Aug. 11 (UPI) -- Seattle's chief of police said her decision to retire next month was prompted by city council approving to cut millions of dollars from the law enforcement budget affecting some 100 jobs without her consultation.
In a press conference Tuesday, Seattle Police Department Chief Carmen Best told reporters she is retiring because she couldn't bring her self to layoff 100 newly hired officers as mandated by city council's decision the day before to cut spending by $3.5 million after working to build an inclusive and diverse police force.
Best said she was brought to tears by an email Monday night from a newly hired African American man who said he was "ecstatic" to work under her, and knowing that he will probably be one of the officers who will lose his job to the cuts was why she was stepping down.
"And that, for me -- I'm done. I can't do," she said. "So that's your answer."
She said her decision to retire had nothing to do with city council's decision to also cut her salary nor about the demonstrations that had reached her front door following the police-involved killing of Geroge Floyd, which spurred protests nationwide, but the "overarching lack of respect" for the officers who serve the city by the council.
"We've worked so incredibly hard to make sure our department was diverse, that reflects the community that we serve to just turn that all on a dime and hack it off without a plan in place to move forward is highly distressful for me," she said. "It goes against my principles and conviction. And I really couldn't do it."
Asked why she wouldn't stay on to help form the department going forward, she answered the salary cuts to staff also included the council's decision felt punitive and she didn't want the animosity felt toward her to spill on those under her command.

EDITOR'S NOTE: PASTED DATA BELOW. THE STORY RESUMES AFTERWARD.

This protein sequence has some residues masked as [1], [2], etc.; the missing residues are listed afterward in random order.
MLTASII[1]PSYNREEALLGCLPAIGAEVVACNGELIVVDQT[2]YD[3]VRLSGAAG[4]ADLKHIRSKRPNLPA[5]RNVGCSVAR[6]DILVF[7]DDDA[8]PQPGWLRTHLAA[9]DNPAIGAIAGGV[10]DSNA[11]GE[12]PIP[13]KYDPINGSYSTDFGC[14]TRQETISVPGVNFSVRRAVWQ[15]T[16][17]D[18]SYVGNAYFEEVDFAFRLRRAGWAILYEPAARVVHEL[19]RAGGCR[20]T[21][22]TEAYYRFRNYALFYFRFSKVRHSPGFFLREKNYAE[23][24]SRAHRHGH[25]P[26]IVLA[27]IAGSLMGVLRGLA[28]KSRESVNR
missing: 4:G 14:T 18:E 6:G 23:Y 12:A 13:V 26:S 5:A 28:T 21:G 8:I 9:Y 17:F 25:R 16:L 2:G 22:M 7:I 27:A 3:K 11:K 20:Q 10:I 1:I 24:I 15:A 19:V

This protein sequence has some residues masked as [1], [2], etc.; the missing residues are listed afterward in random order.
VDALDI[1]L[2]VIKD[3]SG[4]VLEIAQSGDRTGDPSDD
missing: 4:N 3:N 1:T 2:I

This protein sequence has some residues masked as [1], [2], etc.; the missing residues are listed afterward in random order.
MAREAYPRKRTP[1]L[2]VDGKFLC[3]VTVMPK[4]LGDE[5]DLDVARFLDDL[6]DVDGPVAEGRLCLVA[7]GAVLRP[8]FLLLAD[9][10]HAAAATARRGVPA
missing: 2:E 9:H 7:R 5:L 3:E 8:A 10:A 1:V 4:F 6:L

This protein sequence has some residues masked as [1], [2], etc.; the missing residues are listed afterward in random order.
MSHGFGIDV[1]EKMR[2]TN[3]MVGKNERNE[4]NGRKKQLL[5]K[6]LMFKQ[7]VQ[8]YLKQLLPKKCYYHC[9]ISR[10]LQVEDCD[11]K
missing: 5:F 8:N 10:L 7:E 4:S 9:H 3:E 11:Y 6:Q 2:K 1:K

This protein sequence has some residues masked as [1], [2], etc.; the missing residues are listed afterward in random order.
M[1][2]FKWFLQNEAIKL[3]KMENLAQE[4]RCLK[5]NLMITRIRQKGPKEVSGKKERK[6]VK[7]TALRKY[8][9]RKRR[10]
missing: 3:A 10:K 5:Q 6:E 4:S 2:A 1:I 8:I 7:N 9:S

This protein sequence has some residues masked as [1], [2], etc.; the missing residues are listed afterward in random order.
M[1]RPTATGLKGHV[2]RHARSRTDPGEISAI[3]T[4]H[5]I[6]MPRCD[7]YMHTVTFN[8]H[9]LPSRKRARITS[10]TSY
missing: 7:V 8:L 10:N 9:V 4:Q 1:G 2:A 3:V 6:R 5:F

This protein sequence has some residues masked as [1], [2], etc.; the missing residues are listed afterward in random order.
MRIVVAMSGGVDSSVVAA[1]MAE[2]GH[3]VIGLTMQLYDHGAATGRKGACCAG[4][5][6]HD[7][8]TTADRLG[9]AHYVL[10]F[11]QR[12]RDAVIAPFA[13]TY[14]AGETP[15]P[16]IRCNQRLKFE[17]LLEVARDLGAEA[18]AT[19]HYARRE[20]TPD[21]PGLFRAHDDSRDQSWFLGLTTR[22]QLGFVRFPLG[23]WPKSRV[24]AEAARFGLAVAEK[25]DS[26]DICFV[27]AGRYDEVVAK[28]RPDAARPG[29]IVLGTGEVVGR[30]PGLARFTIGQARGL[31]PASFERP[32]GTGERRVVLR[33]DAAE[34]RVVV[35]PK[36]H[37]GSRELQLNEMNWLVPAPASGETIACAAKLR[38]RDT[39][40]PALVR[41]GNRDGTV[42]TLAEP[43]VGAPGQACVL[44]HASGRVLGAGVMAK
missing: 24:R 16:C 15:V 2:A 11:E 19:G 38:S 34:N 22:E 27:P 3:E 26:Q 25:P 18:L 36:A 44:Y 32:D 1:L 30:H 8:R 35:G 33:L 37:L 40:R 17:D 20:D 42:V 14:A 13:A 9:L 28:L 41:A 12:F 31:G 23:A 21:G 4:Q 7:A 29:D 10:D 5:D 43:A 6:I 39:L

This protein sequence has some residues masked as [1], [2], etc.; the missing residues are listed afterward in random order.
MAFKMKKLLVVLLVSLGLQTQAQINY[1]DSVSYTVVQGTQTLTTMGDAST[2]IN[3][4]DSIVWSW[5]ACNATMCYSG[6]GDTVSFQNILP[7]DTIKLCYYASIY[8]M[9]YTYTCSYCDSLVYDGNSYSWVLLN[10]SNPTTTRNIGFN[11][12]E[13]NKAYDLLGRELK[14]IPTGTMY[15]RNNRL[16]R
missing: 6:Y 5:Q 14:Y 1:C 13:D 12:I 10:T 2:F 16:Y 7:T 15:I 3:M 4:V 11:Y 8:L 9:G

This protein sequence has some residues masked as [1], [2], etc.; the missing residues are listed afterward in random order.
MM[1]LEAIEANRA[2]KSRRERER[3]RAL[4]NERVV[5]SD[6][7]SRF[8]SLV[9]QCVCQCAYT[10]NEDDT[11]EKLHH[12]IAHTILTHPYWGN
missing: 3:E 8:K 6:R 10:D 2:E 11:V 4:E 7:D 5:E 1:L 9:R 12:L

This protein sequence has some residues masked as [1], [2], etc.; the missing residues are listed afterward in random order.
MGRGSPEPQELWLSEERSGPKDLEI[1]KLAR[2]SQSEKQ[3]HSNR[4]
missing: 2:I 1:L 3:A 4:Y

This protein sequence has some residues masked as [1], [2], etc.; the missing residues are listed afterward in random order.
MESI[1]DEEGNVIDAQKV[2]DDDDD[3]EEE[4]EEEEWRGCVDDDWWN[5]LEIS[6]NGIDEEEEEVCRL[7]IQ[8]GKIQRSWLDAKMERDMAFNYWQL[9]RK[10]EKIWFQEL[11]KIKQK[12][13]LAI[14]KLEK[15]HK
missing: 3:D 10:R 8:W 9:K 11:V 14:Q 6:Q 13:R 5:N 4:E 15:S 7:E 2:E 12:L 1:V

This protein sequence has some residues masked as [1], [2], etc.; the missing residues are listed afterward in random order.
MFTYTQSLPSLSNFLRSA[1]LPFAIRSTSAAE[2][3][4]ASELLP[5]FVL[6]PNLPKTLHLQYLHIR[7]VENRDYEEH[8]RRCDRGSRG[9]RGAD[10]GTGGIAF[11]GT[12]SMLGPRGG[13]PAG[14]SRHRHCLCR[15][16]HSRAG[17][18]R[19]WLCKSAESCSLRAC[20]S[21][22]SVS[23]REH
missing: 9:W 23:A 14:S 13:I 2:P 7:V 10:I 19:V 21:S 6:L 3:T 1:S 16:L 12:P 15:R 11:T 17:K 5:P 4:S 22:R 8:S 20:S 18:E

"It felt vindictive," she said. "I definitely think it's personal."
Best announced her retirement effective Sept. 2 in an email memo Monday, taking many by surprise.
"This was a difficult decision for me, but when it's time, it's time," she wrote. "I am confident the department will make it through these difficult times."
Best, the first Black woman to lead the department, is a 28-year Seattle police veteran and was appointed chief in 2018.
"While I understand the Chief's reasons, I accepted her decision with a very heavy heart," Seattle Mayor Jenny Durkan wrote in a memo to police employees. "I have had the privilege to be with Chief Carmen Best in so many situations: with her family, at roll calls, in community meetings, and in nearly weekly meetings addressing public safety in Seattle. Her grit, grace and integrity have inspired me and made our city better."
Durkan told reporters during the press conference Tuesday that she has no plans to find a replacement this year as the department undergoes fundamental changes.
"Right no one would know what job they would be applying for," she said.
U.S. Attorney General William Barr said in a statement he was "disheartened" over Best's resignation while highlighting her decision as a warning to those calling for police departments to be defunded following Floyd's Memorial Day death.
"Her example should be an inspiration to all who respect the rule of law and cherish safety and security in their communities," he said. "This experience should be a lesson to state and local leaders about the real costs of irresponsible proposals to defund police."
The Seattle City Council approved cuts to the police budget after weeks of demonstrators calling for reductions in funding. Best has been criticized by elected officials of color for allowing police to use tear gas to disperse protesters after Floyd's May 25 death.
Deputy Chief Adrain Diaz will be taking over as interim police chief told reporters that he will have to move the department forward through the layoffs and that "these are going to be tough times."
"We've got to move this forward, we've got to reimagine public safety, we've got to provide community safety ... so right now that's where my commitment is," he said.